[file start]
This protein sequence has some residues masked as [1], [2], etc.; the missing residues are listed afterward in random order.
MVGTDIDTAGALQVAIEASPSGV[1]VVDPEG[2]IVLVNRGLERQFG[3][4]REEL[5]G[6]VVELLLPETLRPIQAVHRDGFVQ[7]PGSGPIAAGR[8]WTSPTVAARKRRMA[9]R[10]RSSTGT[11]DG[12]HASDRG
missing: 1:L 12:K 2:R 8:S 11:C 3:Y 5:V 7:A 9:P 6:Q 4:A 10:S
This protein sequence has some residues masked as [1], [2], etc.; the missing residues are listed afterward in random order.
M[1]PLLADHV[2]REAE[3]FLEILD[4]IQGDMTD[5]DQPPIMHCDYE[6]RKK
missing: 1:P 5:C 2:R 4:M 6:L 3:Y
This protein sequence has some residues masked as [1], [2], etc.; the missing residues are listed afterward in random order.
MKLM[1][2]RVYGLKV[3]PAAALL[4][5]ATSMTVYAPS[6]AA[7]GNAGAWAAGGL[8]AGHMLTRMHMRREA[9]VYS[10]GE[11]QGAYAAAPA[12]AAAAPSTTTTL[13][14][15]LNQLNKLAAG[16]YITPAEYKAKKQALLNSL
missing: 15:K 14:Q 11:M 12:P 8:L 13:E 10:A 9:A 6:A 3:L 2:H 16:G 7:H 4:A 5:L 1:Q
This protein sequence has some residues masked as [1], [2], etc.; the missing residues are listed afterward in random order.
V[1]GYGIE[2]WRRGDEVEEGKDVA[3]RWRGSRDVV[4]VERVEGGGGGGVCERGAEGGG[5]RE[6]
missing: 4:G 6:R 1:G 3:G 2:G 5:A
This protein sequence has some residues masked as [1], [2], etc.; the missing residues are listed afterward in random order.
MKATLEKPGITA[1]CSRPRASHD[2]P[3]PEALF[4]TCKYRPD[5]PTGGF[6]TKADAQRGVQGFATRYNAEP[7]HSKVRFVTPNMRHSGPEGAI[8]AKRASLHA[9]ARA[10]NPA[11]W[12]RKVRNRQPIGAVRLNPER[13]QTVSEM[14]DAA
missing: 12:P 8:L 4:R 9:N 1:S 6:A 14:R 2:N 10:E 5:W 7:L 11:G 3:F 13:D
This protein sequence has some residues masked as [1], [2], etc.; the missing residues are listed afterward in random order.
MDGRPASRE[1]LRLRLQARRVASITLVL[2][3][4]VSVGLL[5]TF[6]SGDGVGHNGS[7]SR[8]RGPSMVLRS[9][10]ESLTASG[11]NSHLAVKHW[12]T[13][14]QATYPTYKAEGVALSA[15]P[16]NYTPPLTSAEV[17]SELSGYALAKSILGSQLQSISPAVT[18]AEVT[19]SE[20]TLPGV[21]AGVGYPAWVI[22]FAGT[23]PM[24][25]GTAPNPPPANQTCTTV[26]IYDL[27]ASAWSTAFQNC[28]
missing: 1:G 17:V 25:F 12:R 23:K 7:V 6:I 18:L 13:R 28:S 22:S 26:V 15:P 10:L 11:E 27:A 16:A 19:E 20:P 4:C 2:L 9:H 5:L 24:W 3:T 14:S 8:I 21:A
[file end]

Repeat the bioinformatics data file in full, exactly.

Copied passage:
This protein sequence has some residues masked as [1], [2], etc.; the missing residues are listed afterward in random order.
MVGTDIDTAGALQVAIEASPSGV[1]VVDPEG[2]IVLVNRGLERQFG[3][4]REEL[5]G[6]VVELLLPETLRPIQAVHRDGFVQ[7]PGSGPIAAGR[8]WTSPTVAARKRRMA[9]R[10]RSSTGT[11]DG[12]HASDRG
missing: 1:L 12:K 2:R 8:S 11:C 3:Y 5:V 7:A 9:P 6:Q 4:A 10:S
This protein sequence has some residues masked as [1], [2], etc.; the missing residues are listed afterward in random order.
M[1]PLLADHV[2]REAE[3]FLEILD[4]IQGDMTD[5]DQPPIMHCDYE[6]RKK
missing: 1:P 5:C 2:R 4:M 6:L 3:Y
This protein sequence has some residues masked as [1], [2], etc.; the missing residues are listed afterward in random order.
MKLM[1][2]RVYGLKV[3]PAAALL[4][5]ATSMTVYAPS[6]AA[7]GNAGAWAAGGL[8]AGHMLTRMHMRREA[9]VYS[10]GE[11]QGAYAAAPA[12]AAAAPSTTTTL[13][14][15]LNQLNKLAAG[16]YITPAEYKAKKQALLNSL
missing: 15:K 14:Q 11:M 12:P 8:L 13:E 10:A 9:A 6:A 3:L 2:H 16:G 7:H 4:A 5:L 1:Q
This protein sequence has some residues masked as [1], [2], etc.; the missing residues are listed afterward in random order.
V[1]GYGIE[2]WRRGDEVEEGKDVA[3]RWRGSRDVV[4]VERVEGGGGGGVCERGAEGGG[5]RE[6]
missing: 4:G 6:R 1:G 3:G 2:G 5:A
This protein sequence has some residues masked as [1], [2], etc.; the missing residues are listed afterward in random order.
MKATLEKPGITA[1]CSRPRASHD[2]P[3]PEALF[4]TCKYRPD[5]PTGGF[6]TKADAQRGVQGFATRYNAEP[7]HSKVRFVTPNMRHSGPEGAI[8]AKRASLHA[9]ARA[10]NPA[11]W[12]RKVRNRQPIGAVRLNPER[13]QTVSEM[14]DAA
missing: 12:P 8:L 4:R 9:N 1:S 6:A 14:R 2:N 10:E 5:W 7:L 11:G 3:F 13:D
This protein sequence has some residues masked as [1], [2], etc.; the missing residues are listed afterward in random order.
MDGRPASRE[1]LRLRLQARRVASITLVL[2][3][4]VSVGLL[5]TF[6]SGDGVGHNGS[7]SR[8]RGPSMVLRS[9][10]ESLTASG[11]NSHLAVKHW[12]T[13][14]QATYPTYKAEGVALSA[15]P[16]NYTPPLTSAEV[17]SELSGYALAKSILGSQLQSISPAVT[18]AEVT[19]SE[20]TLPGV[21]AGVGYPAWVI[22]FAGT[23]PM[24][25]GTAPNPPPANQTCTTV[26]IYDL[27]ASAWSTAFQNC[28]
missing: 1:G 17:V 25:F 12:R 23:K 7:V 6:I 18:L 13:R 28:S 22:S 26:V 15:P 10:L 11:E 27:A 16:A 19:E 20:P 4:C 2:L 9:H 5:L 24:W 3:T 14:S 8:I 21:A